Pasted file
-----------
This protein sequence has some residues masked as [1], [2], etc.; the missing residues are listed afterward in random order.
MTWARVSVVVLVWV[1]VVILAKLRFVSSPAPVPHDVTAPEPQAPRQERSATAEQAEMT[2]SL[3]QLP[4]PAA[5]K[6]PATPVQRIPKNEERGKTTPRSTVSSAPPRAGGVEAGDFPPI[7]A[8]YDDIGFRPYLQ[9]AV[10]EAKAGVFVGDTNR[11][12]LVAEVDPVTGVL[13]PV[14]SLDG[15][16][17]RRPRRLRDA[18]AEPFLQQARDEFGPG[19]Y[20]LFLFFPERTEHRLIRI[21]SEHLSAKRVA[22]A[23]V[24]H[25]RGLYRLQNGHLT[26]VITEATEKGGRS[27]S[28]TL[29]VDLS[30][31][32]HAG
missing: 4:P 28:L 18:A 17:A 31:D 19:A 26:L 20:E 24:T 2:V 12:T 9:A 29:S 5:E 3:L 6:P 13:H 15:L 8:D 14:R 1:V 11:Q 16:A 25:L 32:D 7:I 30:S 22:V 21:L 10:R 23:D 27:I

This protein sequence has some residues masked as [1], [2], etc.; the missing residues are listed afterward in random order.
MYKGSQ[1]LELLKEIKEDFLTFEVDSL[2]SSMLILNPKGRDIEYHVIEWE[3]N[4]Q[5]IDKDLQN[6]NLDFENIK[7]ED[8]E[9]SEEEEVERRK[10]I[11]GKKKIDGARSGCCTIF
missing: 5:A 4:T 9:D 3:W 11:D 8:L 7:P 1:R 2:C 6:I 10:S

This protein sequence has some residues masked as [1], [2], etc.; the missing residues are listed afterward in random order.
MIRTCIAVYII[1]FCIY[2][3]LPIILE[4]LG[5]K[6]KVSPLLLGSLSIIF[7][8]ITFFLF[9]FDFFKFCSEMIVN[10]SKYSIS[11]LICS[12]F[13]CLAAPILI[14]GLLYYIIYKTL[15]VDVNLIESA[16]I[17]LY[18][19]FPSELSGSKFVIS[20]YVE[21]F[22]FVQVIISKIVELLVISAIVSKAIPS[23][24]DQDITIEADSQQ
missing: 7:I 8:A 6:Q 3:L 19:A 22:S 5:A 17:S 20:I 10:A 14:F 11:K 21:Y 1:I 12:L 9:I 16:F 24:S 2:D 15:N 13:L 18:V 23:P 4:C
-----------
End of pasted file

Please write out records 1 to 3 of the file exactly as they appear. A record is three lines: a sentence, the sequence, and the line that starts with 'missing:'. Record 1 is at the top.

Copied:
This protein sequence has some residues masked as [1], [2], etc.; the missing residues are listed afterward in random order.
MTWARVSVVVLVWV[1]VVILAKLRFVSSPAPVPHDVTAPEPQAPRQERSATAEQAEMT[2]SL[3]QLP[4]PAA[5]K[6]PATPVQRIPKNEERGKTTPRSTVSSAPPRAGGVEAGDFPPI[7]A[8]YDDIGFRPYLQ[9]AV[10]EAKAGVFVGDTNR[11][12]LVAEVDPVTGVL[13]PV[14]SLDG[15][16][17]RRPRRLRDA[18]AEPFLQQARDEFGPG[19]Y[20]LFLFFPERTEHRLIRI[21]SEHLSAKRVA[22]A[23]V[24]H[25]RGLYRLQNGHLT[26]VITEATEKGGRS[27]S[28]TL[29]VDLS[30][31][32]HAG
missing: 4:P 28:L 18:A 17:A 31:D 19:A 26:L 20:E 24:T 2:V 12:T 9:A 29:S 5:E 3:L 6:P 13:H 15:L 8:D 14:R 1:V 11:Q 16:A 25:L 32:D 7:I 30:S 22:V 21:L 10:R 23:D 27:I

This protein sequence has some residues masked as [1], [2], etc.; the missing residues are listed afterward in random order.
MYKGSQ[1]LELLKEIKEDFLTFEVDSL[2]SSMLILNPKGRDIEYHVIEWE[3]N[4]Q[5]IDKDLQN[6]NLDFENIK[7]ED[8]E[9]SEEEEVERRK[10]I[11]GKKKIDGARSGCCTIF
missing: 5:A 4:T 9:D 3:W 11:D 8:L 7:P 1:R 2:C 6:I 10:S

This protein sequence has some residues masked as [1], [2], etc.; the missing residues are listed afterward in random order.
MIRTCIAVYII[1]FCIY[2][3]LPIILE[4]LG[5]K[6]KVSPLLLGSLSIIF[7][8]ITFFLF[9]FDFFKFCSEMIVN[10]SKYSIS[11]LICS[12]F[13]CLAAPILI[14]GLLYYIIYKTL[15]VDVNLIESA[16]I[17]LY[18][19]FPSELSGSKFVIS[20]YVE[21]F[22]FVQVIISKIVELLVISAIVSKAIPS[23][24]DQDITIEADSQQ
missing: 7:I 8:A 6:Q 3:L 19:A 22:S 5:A 17:S 20:I 10:A 14:F 11:K 21:Y 1:I 12:L 9:I 16:F 24:S 2:D 15:N 13:L 18:V 23:P 4:C